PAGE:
Author Elmore Leonard (Get Shorty)
On receiving the Raymond Chandler Award

“He wrote like a slumming angel and invested in the sun-blinded streets of Los Angeles with a gusto and imaginative flair.”
Reference about Raymond Chandler by crime fiction author Ross Macdonald who created detective Lew Archer (The Moving Target)

“What [Quentin] Tarantino may be most renowned for is his focus on highly stylized modes of speech. Greatly influenced by the likes of film noir/pulp fiction writers Dashiell Hammond, Raymond Chandler and Elmore Leonard, Tarantino elicits vivid responses from his audiences by incorporating mundane banter about ubiquitous popular culture subject matters.”
Michael Peters
An Analysis of Quentin Tarantino and His Films

“Your clothes should be jazzy, very jazzy indeed, Steve. To be inconspicuous in this town is to be a busted flush.”
Raymond Chandler, The King in Yellow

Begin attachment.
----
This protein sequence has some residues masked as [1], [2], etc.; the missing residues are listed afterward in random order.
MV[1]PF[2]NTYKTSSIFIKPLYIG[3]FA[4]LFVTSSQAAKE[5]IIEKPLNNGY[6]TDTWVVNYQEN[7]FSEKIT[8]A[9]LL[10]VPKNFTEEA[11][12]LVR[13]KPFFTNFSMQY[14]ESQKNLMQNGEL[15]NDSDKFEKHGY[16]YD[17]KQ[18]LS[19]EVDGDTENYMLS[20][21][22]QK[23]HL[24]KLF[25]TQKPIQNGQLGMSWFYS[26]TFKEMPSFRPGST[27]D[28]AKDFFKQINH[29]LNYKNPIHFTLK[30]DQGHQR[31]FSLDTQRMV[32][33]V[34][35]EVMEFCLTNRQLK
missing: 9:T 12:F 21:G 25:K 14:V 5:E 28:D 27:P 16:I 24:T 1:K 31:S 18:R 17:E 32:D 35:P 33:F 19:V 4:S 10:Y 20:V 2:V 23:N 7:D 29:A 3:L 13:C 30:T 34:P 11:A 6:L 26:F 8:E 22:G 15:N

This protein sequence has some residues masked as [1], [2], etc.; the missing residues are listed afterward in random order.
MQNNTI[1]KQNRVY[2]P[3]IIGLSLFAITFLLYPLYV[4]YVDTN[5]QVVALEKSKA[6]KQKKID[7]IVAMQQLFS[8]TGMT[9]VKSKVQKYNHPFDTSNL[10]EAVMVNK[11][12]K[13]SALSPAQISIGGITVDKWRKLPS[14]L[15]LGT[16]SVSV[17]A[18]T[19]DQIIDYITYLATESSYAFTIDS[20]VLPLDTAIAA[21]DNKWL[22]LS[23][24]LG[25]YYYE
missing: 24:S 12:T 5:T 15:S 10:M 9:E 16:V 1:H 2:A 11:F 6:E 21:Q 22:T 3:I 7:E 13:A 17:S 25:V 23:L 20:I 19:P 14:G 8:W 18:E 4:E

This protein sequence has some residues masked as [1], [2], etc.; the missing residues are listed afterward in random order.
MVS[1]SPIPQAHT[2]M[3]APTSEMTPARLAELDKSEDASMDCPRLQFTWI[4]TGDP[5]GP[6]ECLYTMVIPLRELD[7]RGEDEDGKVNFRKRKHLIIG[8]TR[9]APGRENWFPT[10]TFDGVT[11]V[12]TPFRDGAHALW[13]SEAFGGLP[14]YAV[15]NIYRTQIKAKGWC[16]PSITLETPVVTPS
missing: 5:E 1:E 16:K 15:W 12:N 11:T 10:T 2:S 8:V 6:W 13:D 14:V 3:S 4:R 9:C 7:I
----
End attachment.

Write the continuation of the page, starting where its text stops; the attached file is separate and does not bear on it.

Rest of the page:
A short story by Chandler, and worth noting because the name author John D. MacDonald called the famed houseboat in 21 Travis McGee private detective novels was The Busted Flush. (Though the character McGee won the boat in a poker game, some consider it a nod to Chandler by the writer MacDonald.)

And here’s a different kind of Chandler influence from the trailer for Dead Men Don’t Wear Plaid (1982) written and directed by Carl Reiner and starring Steve Martin:

That’s just what I could come up with in a breif search online. Do you know of other writers who were influenced by Chandler?

Scott W. Smith

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“I would say just start writing. You’ve got to write every day. Copy someone that you like if you think that perhaps could become your sound too. I did that with Hemingway, and I thought I was writing just like Hemingway. Then all of a sudden it occurred to me, he didn’t have a sense of humor. I don’t know anything he’s written that’s funny.”
Elmore Leonard when asked for advice for young writers
Time magazine March 29, 2010

Related posts:
The Dickens of Detroit (Elmore Leonard)
The Breakfast Club for Writers 

Scott W. Smith